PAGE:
Last month, I attended NAHB’s midyear meeting in Miami and had the pleasure of sitting in on a presentation by Daniel Swift, president and CEO of Des Moines-based architecture group BSB Design.
Los Angeles is nation’s densest city
Think Chicago or New York City is the densest city in America? Not so. If you define density as population per square mile, metropolitan Los Angeles heads the list.
Think Chicago or New York City is the densest city in America? Not so. If you define density as population per square mile, metropolitan Los Angeles heads the list, said architect Wade Killefer at a recent symposium.
Los Angeles has about 7,000 residents per square mile, compared to San Francisco/Oakland with 6,266 and New York City with 5,319.
“The key to L.A.’s leadership is that it has denser suburbs than any other city — not because [the] downtown [area] has more people,” said Killefer, principal of Killefer Flammang Architects, Santa Monica, Calif. “The fact is, even greater density is needed and that can only happen by revising the building code to enable greater floor-to-area ratios (FAR), which now stand at 6-1 but should be doubled.”
Other panelists at the symposium echoed Killefer’s sentiments. Simon Pastucha, head of he Urban Design Studio of the Los Angeles Department of City Planning, said the city has already planned for increased population by focusing density of varying scales at centers based on the adopted General Plan Framework and Housing Elements.
“We also plan on shaping new development with urban design activating under-utilized buildings, addressing the need for more hotels and expanding the convention center,” said Pastucha. “Increased density certainly will be reflected in the new projects.”
Developer Wayne Ratkovitch commented, “While we support high density, it should be confined to where density is desired and where it works. Quality of life is the major goal.” The Ratkovitch Co. is currently developing a mixed-use project, “The Bloc,” on the former Macy’s site downtown.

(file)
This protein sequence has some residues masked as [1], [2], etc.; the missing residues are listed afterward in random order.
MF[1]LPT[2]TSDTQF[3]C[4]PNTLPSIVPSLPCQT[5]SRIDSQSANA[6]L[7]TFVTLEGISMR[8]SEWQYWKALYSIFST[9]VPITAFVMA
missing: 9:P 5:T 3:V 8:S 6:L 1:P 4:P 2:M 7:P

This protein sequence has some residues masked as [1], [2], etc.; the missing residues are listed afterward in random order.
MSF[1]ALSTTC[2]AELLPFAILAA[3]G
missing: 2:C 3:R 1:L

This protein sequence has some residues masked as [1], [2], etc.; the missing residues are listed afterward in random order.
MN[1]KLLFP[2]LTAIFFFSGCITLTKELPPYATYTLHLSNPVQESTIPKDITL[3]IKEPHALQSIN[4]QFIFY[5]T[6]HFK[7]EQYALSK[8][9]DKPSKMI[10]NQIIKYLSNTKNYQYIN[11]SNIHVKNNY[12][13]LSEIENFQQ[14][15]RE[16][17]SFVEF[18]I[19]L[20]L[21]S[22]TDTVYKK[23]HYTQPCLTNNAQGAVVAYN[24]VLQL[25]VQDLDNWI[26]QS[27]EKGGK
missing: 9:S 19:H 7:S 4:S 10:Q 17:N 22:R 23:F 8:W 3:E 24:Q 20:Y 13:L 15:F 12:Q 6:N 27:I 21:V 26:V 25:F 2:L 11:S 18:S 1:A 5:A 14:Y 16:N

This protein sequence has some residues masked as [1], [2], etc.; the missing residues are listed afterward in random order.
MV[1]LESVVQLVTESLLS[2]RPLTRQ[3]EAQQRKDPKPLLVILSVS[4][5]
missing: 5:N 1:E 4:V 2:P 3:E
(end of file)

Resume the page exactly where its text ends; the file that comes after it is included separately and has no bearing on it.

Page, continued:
Bill Roschen of Roschen Van Cleve Architects, past president of the Los Angeles Planning Commission, stressed the importance of public transportation and linkages between development and train stations. “Density is about living where you work,” Roschen said.
As for the Miracle Mile, it has already moved in the direction of greater density, said Carolyn Ramsay, chief of staff for Councilman Tom La Bonge. “There is no height limit on Wilshire, so we have seen a considerable amount of high-rise multifamily development in the past five to 10 years,” Ramsay noted.
Killefer said the current flurry of mid-rise residential construction is a result of the recession, which pushed down the amount renters would pay. Since developers respond to market and financing factors, and construction costs for high-rise buildings are 25-35 percent greater than for mid-rise structures, smaller buildings are currently in vogue, he says. “However, as land prices increase, the desire for higher FARs will increase and so will high-rise construction.”
Killefer Flammang has designed approximately 20 percent of the units in downtown Los Angeles, including transit-oriented developments (TODs).